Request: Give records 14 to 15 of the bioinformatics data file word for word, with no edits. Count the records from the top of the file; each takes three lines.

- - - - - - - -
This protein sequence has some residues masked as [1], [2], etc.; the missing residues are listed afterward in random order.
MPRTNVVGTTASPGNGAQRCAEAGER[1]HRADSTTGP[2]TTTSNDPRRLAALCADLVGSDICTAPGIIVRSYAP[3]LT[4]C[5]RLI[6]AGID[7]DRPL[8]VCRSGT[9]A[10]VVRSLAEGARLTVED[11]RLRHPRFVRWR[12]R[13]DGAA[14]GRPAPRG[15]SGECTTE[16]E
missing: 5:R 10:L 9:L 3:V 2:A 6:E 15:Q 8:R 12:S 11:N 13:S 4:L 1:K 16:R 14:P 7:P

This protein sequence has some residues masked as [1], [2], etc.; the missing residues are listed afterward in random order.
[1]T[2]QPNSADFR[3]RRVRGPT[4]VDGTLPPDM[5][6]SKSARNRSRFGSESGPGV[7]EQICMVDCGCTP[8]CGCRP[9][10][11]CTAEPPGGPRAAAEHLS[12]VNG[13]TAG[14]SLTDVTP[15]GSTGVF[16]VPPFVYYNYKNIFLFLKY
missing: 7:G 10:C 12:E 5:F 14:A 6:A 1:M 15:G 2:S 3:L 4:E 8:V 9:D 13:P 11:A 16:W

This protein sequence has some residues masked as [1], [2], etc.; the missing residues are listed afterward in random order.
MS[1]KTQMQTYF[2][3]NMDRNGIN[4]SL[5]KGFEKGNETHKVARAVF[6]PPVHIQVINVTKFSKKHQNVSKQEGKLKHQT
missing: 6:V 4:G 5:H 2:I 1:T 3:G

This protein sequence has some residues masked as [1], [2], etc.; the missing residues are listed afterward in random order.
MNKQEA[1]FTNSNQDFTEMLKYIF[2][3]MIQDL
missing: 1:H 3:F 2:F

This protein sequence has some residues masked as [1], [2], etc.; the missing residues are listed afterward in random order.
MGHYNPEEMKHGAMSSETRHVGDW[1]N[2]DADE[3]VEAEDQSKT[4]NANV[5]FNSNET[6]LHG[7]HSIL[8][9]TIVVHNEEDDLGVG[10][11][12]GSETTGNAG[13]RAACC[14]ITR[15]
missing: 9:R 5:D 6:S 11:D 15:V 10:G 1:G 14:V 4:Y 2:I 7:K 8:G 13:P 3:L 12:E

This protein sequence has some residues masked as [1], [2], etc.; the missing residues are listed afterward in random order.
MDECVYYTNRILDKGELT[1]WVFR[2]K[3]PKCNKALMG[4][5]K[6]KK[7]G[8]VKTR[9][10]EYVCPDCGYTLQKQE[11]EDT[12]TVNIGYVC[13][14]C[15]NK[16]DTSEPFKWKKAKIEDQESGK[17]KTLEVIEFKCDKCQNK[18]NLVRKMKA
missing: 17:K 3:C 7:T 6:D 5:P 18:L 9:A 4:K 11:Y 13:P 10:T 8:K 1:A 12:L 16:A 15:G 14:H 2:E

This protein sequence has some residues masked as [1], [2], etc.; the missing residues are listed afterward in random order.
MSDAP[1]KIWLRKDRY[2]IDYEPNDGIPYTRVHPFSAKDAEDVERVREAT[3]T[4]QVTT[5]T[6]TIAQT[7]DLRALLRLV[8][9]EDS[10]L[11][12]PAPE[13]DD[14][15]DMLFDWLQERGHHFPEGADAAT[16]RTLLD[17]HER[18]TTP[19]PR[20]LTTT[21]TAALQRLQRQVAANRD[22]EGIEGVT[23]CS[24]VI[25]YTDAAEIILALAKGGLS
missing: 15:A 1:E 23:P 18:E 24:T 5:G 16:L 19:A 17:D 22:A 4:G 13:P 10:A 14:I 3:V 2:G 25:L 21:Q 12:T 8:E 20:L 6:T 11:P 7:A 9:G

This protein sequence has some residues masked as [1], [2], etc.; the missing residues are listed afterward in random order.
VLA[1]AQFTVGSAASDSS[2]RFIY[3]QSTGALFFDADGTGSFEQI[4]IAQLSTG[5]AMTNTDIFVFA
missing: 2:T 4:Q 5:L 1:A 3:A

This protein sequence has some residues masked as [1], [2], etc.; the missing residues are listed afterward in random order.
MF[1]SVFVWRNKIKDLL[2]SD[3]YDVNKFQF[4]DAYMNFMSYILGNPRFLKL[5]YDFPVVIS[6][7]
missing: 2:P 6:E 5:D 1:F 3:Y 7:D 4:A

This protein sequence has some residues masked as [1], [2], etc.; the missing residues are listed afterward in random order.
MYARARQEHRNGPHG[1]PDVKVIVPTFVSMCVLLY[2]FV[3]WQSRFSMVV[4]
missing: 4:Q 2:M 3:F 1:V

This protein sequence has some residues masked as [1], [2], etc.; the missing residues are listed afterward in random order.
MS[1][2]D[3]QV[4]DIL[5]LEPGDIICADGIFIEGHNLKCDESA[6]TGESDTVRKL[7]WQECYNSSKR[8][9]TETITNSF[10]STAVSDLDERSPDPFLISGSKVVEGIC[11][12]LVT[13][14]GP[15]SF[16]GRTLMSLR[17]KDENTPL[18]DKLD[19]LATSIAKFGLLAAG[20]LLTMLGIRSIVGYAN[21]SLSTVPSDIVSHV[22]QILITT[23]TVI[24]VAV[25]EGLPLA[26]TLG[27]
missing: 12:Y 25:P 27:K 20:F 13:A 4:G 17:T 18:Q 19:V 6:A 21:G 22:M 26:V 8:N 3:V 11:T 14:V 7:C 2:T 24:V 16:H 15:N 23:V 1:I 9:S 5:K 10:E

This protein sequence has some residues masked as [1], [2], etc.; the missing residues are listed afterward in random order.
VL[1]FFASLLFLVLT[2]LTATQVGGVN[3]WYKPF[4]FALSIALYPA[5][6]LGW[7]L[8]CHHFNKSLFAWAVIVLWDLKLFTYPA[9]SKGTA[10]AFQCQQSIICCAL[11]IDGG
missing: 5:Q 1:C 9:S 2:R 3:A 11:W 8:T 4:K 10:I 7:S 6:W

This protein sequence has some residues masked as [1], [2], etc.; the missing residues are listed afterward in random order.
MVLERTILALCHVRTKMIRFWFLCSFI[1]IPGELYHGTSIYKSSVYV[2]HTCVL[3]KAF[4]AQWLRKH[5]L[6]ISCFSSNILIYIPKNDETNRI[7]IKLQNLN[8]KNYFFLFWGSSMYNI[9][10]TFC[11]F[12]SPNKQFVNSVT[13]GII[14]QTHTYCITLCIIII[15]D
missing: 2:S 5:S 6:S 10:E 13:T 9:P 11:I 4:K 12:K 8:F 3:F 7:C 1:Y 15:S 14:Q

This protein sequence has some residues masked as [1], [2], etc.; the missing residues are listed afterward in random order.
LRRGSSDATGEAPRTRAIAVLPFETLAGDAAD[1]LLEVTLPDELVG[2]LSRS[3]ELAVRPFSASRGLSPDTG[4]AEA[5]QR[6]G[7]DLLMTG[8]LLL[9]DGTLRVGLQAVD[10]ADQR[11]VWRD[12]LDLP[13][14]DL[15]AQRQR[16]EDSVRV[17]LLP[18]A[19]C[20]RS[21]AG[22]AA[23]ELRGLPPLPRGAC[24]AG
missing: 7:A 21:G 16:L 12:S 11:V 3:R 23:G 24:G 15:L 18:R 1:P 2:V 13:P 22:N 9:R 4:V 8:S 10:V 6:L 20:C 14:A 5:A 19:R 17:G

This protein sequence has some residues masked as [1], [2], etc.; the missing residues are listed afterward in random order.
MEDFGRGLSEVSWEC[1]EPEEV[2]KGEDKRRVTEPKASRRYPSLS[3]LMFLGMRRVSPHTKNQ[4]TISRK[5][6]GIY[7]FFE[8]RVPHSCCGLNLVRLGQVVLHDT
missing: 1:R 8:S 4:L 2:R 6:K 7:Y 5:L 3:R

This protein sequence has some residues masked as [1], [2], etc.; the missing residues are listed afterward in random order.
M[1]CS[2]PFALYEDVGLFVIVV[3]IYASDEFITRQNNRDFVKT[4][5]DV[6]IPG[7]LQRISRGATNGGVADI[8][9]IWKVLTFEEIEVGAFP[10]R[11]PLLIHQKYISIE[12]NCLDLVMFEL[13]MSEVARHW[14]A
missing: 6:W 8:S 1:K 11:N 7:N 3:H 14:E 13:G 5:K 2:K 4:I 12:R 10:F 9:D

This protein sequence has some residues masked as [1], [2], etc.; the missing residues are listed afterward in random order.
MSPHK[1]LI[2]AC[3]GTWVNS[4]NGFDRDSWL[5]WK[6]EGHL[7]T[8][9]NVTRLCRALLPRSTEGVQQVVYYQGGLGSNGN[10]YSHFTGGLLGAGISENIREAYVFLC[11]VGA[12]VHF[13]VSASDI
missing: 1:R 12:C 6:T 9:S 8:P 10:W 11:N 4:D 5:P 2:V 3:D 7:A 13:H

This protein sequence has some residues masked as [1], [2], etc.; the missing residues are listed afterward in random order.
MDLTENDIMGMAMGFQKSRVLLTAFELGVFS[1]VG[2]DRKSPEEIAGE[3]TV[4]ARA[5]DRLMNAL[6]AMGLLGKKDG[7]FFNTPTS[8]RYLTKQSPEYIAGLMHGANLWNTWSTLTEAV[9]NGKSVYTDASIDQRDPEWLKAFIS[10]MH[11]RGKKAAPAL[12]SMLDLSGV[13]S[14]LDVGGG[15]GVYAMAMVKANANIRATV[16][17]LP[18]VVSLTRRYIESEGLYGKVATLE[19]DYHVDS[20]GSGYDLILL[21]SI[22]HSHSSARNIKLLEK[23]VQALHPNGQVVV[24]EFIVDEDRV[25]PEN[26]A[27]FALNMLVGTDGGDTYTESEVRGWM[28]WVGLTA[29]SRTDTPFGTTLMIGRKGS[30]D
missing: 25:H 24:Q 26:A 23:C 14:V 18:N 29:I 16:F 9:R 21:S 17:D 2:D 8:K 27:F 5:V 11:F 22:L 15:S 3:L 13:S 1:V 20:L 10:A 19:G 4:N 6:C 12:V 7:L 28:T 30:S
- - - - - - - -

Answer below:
This protein sequence has some residues masked as [1], [2], etc.; the missing residues are listed afterward in random order.
LRRGSSDATGEAPRTRAIAVLPFETLAGDAAD[1]LLEVTLPDELVG[2]LSRS[3]ELAVRPFSASRGLSPDTG[4]AEA[5]QR[6]G[7]DLLMTG[8]LLL[9]DGTLRVGLQAVD[10]ADQR[11]VWRD[12]LDLP[13][14]DL[15]AQRQR[16]EDSVRV[17]LLP[18]A[19]C[20]RS[21]AG[22]AA[23]ELRGLPPLPRGAC[24]AG
missing: 7:A 21:G 16:L 12:S 11:V 3:R 23:G 24:G 15:L 18:R 1:P 2:V 13:P 22:N 9:R 4:V 8:S 10:V 6:L 20:C 14:A 5:A 19:R 17:G

This protein sequence has some residues masked as [1], [2], etc.; the missing residues are listed afterward in random order.
MEDFGRGLSEVSWEC[1]EPEEV[2]KGEDKRRVTEPKASRRYPSLS[3]LMFLGMRRVSPHTKNQ[4]TISRK[5][6]GIY[7]FFE[8]RVPHSCCGLNLVRLGQVVLHDT
missing: 1:R 8:S 4:L 2:R 6:K 7:Y 5:L 3:R